Article by (and reproduced courtesy of) Aaron Govern, @ATU2 Tours Staff and U2 Advisor to Record Collector Magazine
L2 6RE. 10 Matthew St, Liverpool. The Cavern Club.
In February 1961, four local youngsters played the first of 272 live appearances, their final appearance in August 1963. The Cavern made The Beatles, their hard-working nature honing their mixture of own compositions and cover versions before well-received audiences. U2 never had the opportunity to play here, but they did play almost directly across the street at Eric’s back in the early 1980’s.
Cue April 2019, and the rain is pouring heavily on this city, but that doesn’t stop the fans of U2Baby (www.theu2tributeuk.com) making their bi-annual pilgrimage to the revered building. It’s the bands fourth appearance at the Cavern, and the punters take the long and winding descent into the depths to the main area.
Next is a small area selling Beatles and Cavern Club merchandise, before the discrete entrance to the main stage, where a capacity sold-out crowd of 250 fans, inevitably U2 fans in the main, meet and greet each other like long-lost friends.
Much hugging and kissing is entailed, many pleased to see each other once again and all excited on the prospects of an unknown setlist. Rumour is there are new songs on the agenda, ones not previously played by the purveyors of all-things U2, and even songs not played that often by the real thing themselves.
Shortly after 8pm, the crowd gathers at the stage, the lights dim, and the welcoming sound of Noel Gallagher’s It’s A Beautiful World emanates from the PA. The crowd eagerly turn their attention to the stage, as one-by-one, the members of U2Baby enter the stage. The PA quietens, and immediately the familiar rumbling sound of The Blackout begins. Close your eyes, and you’d struggle to not think you are listening to U2. The bass and drums throb at ease to the rhythm, and the sound is enveloped entirely by “the Edge’s” guitar – it looks like NASA have been appointed as guitar roadies, as a bewildering array of pedals and amps – affectionately known as U2D2 – faithfully reproduces the unique sounds of The Edge. Finally, the singer arrives with his authentic reproduction of the look and actions of Bono, at times even appearing to be more Bono than Bono! He grabs the microphone…”Dinosaur, wonders why it’s still walks the earth, yeah”.
And before the audience gets a second to recover, U2Baby launch into another loved song from Songs Of Experience, Lights Of Home which fires up an already ecstatic audience, every word from the song sung at full throttle by singer and gig-goers alike. After the performance of new songs, the band launch into Beautiful Day, swiftly ripping into early classics I Will Follow and Gloria.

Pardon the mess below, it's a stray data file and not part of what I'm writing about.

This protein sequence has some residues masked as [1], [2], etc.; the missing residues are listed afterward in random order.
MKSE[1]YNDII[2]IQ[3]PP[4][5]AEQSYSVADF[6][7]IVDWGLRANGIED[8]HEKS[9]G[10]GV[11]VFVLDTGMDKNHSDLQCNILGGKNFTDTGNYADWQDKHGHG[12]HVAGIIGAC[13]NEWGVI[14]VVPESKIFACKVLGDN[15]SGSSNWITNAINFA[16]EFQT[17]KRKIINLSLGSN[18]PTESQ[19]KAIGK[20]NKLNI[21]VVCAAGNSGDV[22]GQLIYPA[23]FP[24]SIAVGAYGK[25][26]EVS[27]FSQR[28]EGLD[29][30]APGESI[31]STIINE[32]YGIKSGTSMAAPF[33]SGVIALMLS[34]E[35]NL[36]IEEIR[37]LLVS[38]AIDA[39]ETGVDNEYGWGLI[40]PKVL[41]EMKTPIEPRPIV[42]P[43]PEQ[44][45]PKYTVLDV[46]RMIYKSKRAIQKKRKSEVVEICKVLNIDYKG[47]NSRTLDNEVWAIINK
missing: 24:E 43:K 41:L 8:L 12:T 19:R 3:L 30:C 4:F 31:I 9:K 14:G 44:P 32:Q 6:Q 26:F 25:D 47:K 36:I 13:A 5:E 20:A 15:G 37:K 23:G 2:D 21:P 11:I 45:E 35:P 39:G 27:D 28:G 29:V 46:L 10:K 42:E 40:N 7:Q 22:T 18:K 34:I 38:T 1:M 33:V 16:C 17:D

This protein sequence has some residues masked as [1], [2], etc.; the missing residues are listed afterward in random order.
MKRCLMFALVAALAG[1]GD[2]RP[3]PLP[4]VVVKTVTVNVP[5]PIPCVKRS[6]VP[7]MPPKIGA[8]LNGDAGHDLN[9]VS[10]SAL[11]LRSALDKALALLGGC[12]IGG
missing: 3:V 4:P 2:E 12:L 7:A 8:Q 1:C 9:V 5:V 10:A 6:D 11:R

Within a pause of breath, the next suite of songs are just brilliant. The setlist moves into a brilliant combo of Zoo Station and The Fly from Achtung Baby. Once finished, the next two songs bring floods of tears to many in the crowd – including this reviewer – with beautifully performed renditions of Kite and a truly stunning Stay (Faraway So Close), a performance equal, in my professional opinion, to any performance done by U2 themselves.
Closing the first part of the set is a triumvirate of more Achtung Baby songs – Love Is Blindness, Who’s Gonna Ride Your Wild Horses, and Until The End Of The World. It is quite apparent that this band picks live versions of the U2 performances to replicate. In the case of Love is Blindness, the singer turned to find himself joined on stage ZooTV style by an adoring fan. It’s not only the music that U2Baby pay tribute to. It’s fair to say their tag line of “The Sound, The Look and the Attitude” is spot on.
A stunning set so far, and a welcome break for audience and band ensues.
After a short break, U2Baby return and it’s the familiar beat of Sunday Bloody Sunday that echoes through the Cavern. Moving fast forward almost twenty years, and the beat of Vertigo is next, and then back a decade to Even Better Than The Real Thing and Acrobat, the latter having the full MacPhisto treatment.
What follows next are some deeper eclectic cuts, and some new songs, In God’s Country, Red Flag Day (to my ears better than how U2 play it), and Get Out Of Your Own Way. And just when you think it’s safe, the band launch the big guns, starting with a fabulous New Years Day, One, Ultraviolet (Light My Way), and Please before a mass sing-along of Love Is Bigger Than Anything In Its Way closes the end of set two.
Within a few minutes, U2Baby return, and a superb choice of An Cat Dubh / Into The Heart and The Electric Co. from Boy are ecstatically received by the audience. Our “Bono” is then seen retrieving a harmonica, and the band duly launch into Running To Stand Still…. and yet again another iconic transition complete with ZooTV choppers and moments later the familiar keyboards and chiming guitar of Where The Streets Have No Name launches the crowd into a frenzied dance and sing-along.
Next a fine rendition of Bad, complete with Bowie’s Heroes snippet, and the last song is announced: what could be more perfect than to close with “40”, the final beats played by the drummer to the very last, before he gets up and makes a lovely short speech to the crowd in true Larry Mullen style taking us back to the final show of 360 in Moncton.
His bandmates return, take a well-deserved bow, and the audience reluctantly leave. Another classic Cavern performance. It may be only the fourth show for them here, but let’s hope there are many, many more!
Aaron Govern, on U2Baby at the Cavern Club Liverpoon 4/4/2019
Photos courtesy of Sarah LIssemore-John of Lissywitch Photography and Cerys John
NEXT GIG AT THE CAVERN CLUB - OCTOBER 3RD 2019
U2Baby will return to the Cavern on 3rd October 2019 and tickets are available here… . they will sell fast so don’t delay in getting yours.
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